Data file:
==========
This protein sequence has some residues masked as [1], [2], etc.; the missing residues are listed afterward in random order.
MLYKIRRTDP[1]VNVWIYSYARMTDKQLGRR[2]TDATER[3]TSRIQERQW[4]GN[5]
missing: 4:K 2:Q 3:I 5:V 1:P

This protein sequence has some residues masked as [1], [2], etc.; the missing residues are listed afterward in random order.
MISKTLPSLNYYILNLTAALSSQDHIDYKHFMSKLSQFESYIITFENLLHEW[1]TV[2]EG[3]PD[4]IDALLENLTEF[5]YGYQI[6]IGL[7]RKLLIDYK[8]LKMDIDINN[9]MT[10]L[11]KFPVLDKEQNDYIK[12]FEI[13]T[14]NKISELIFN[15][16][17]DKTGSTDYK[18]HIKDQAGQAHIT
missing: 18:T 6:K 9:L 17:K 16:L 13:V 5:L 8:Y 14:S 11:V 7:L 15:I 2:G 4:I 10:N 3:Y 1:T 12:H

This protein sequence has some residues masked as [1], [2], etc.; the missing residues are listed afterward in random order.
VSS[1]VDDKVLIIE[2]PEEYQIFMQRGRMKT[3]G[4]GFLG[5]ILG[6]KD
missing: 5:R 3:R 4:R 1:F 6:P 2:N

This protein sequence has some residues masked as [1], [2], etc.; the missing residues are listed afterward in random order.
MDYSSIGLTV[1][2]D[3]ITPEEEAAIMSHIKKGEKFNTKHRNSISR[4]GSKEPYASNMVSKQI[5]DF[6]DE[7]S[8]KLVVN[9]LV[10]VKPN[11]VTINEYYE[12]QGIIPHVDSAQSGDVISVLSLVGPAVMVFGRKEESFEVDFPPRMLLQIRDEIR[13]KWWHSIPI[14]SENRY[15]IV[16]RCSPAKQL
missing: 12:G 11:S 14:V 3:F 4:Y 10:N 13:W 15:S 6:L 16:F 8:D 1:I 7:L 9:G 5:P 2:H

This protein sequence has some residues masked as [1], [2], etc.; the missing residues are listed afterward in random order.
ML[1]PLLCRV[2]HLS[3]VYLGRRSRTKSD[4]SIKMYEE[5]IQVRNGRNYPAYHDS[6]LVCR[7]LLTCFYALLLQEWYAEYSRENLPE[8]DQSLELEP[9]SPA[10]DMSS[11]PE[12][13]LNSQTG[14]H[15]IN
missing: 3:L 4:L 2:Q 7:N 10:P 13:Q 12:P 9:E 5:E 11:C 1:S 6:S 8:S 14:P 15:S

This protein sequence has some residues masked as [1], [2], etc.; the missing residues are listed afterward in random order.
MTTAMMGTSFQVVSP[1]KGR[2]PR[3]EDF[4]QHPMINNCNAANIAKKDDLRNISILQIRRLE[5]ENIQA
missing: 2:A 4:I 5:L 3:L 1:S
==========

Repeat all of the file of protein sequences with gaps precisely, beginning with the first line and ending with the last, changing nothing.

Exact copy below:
This protein sequence has some residues masked as [1], [2], etc.; the missing residues are listed afterward in random order.
MLYKIRRTDP[1]VNVWIYSYARMTDKQLGRR[2]TDATER[3]TSRIQERQW[4]GN[5]
missing: 4:K 2:Q 3:I 5:V 1:P

This protein sequence has some residues masked as [1], [2], etc.; the missing residues are listed afterward in random order.
MISKTLPSLNYYILNLTAALSSQDHIDYKHFMSKLSQFESYIITFENLLHEW[1]TV[2]EG[3]PD[4]IDALLENLTEF[5]YGYQI[6]IGL[7]RKLLIDYK[8]LKMDIDINN[9]MT[10]L[11]KFPVLDKEQNDYIK[12]FEI[13]T[14]NKISELIFN[15][16][17]DKTGSTDYK[18]HIKDQAGQAHIT
missing: 18:T 6:K 9:L 17:K 16:L 13:V 5:L 8:Y 14:S 11:V 7:L 15:I 2:G 4:I 10:N 3:Y 1:T 12:H

This protein sequence has some residues masked as [1], [2], etc.; the missing residues are listed afterward in random order.
VSS[1]VDDKVLIIE[2]PEEYQIFMQRGRMKT[3]G[4]GFLG[5]ILG[6]KD
missing: 5:R 3:R 4:R 1:F 6:P 2:N

This protein sequence has some residues masked as [1], [2], etc.; the missing residues are listed afterward in random order.
MDYSSIGLTV[1][2]D[3]ITPEEEAAIMSHIKKGEKFNTKHRNSISR[4]GSKEPYASNMVSKQI[5]DF[6]DE[7]S[8]KLVVN[9]LV[10]VKPN[11]VTINEYYE[12]QGIIPHVDSAQSGDVISVLSLVGPAVMVFGRKEESFEVDFPPRMLLQIRDEIR[13]KWWHSIPI[14]SENRY[15]IV[16]RCSPAKQL
missing: 12:G 11:S 14:V 3:F 4:Y 10:N 13:W 15:S 6:L 16:F 8:D 1:I 7:L 9:G 5:P 2:H

This protein sequence has some residues masked as [1], [2], etc.; the missing residues are listed afterward in random order.
ML[1]PLLCRV[2]HLS[3]VYLGRRSRTKSD[4]SIKMYEE[5]IQVRNGRNYPAYHDS[6]LVCR[7]LLTCFYALLLQEWYAEYSRENLPE[8]DQSLELEP[9]SPA[10]DMSS[11]PE[12][13]LNSQTG[14]H[15]IN
missing: 3:L 4:L 2:Q 7:N 10:P 13:Q 12:P 9:E 5:E 11:C 1:S 6:S 8:S 14:P 15:S

This protein sequence has some residues masked as [1], [2], etc.; the missing residues are listed afterward in random order.
MTTAMMGTSFQVVSP[1]KGR[2]PR[3]EDF[4]QHPMINNCNAANIAKKDDLRNISILQIRRLE[5]ENIQA
missing: 2:A 4:I 5:L 3:L 1:S